The Winners’ Choice

January 19, 2016 § 2 Comments

The Endorsements

Democrats are faced with a choice:  Hillary Clinton or Bernie Sanders.  [I do not believe Martin O’Malley has a chance to be the nominee.  I will ignore him in the following discussion.]  I have discovered a resource online I believe provides significant information relevant to that choice.  I urge my readers to review carefully the information posted there.  Here is a link:  https://en.wikipedia.org/wiki/Endorsements_for_the_Democratic_Party_presidential_primaries,_2016#Hillary_Clinton

This site consists of 10 or 15 pages of tightly packed lists of people who have formally endorsed Hillary Clinton.  They are separated into labeled categories:  Former Presidents (one listed); Governors and former Governors; Senators and Congressmen; State Legislators; Local Officials; Members of the DNC; Celebrities; Actors; Musicians; Writers; . . . .  On and on and on and on….

This is a list of the status quo winners in all categories.  It is indeed an impressive list.  It obviously is the result of a major recruitment effort.

After you have been suitably impressed by Hillary’s supporters, you might be interested in Bernie Sanders’ list of endorsements.  It is sparse and brief.  Here is a link:  https://en.wikipedia.org/wiki/Endorsements_for_the_Democratic_Party_presidential_primaries,_2016#Bernie_Sanders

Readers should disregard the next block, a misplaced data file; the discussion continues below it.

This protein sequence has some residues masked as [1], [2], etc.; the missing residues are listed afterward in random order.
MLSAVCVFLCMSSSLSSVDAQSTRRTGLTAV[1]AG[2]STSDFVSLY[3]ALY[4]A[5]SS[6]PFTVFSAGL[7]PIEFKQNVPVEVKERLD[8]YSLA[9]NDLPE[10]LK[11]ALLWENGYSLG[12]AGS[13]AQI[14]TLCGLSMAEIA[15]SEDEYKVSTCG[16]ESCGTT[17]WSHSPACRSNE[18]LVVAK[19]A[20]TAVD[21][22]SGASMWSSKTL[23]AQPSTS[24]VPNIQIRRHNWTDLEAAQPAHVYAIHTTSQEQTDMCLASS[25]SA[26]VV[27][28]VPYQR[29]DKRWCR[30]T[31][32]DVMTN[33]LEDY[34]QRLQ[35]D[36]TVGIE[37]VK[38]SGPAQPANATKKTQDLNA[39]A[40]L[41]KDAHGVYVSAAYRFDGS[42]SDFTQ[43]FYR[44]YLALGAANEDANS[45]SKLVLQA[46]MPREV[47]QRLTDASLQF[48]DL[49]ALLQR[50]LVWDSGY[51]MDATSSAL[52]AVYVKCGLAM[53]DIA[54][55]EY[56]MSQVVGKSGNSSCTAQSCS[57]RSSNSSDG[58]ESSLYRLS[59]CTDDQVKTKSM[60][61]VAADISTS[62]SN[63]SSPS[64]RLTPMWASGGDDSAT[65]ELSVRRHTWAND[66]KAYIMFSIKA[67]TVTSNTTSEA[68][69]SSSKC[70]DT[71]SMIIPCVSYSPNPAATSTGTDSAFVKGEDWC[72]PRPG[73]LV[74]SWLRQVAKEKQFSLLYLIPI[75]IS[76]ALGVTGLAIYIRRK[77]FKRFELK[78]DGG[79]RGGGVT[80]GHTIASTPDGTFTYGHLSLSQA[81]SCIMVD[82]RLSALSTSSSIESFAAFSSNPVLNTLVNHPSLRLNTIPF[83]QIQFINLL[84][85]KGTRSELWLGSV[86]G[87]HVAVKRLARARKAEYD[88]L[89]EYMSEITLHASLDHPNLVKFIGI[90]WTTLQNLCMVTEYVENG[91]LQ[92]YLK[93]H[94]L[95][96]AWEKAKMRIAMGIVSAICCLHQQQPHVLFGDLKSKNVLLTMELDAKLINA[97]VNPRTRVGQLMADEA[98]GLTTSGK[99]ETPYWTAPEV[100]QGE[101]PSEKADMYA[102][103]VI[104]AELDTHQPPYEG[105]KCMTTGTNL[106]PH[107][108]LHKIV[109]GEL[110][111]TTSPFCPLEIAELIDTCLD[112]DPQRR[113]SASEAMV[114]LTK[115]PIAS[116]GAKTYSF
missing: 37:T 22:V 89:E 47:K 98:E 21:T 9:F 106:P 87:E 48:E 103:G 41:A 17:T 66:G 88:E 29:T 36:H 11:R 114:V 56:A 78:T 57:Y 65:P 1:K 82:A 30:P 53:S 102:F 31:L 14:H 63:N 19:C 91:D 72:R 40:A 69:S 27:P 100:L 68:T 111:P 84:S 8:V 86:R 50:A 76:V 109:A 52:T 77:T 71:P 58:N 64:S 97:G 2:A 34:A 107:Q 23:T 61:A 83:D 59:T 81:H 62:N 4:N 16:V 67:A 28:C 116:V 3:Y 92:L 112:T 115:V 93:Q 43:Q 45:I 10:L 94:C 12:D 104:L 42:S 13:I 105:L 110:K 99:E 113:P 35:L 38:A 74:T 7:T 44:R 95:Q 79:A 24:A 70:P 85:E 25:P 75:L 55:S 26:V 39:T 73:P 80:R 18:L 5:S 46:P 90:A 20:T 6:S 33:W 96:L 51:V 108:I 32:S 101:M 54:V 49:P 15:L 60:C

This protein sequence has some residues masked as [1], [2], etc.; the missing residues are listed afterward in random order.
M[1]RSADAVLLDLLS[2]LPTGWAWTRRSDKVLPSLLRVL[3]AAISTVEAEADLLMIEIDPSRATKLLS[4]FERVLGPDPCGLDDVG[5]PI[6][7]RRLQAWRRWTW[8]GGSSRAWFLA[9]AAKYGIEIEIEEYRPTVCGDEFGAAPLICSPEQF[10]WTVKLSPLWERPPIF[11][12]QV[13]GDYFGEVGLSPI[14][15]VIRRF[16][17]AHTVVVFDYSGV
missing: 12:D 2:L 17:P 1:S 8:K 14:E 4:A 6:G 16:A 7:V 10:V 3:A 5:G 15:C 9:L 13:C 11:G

My Reaction to The Endorsements

I believe this information is important because it suggests a basis for choosing between these two candidates.  It seems obvious to me that those who have been winners in our present system of distributing and exercising political, social  and economic power probably have limited enthusiasm for making fundamental changes in those arrangements.  The terms “incrementalism” and “tweaking” seem appropriate to describe the policies they will likely find comfortable and satisfying.  So, if you share those ideas of what the Democratic Party should seek for the next four or eight years, Hillary is your logical choice.  If elected, she will become the “Tweaker in Chief”.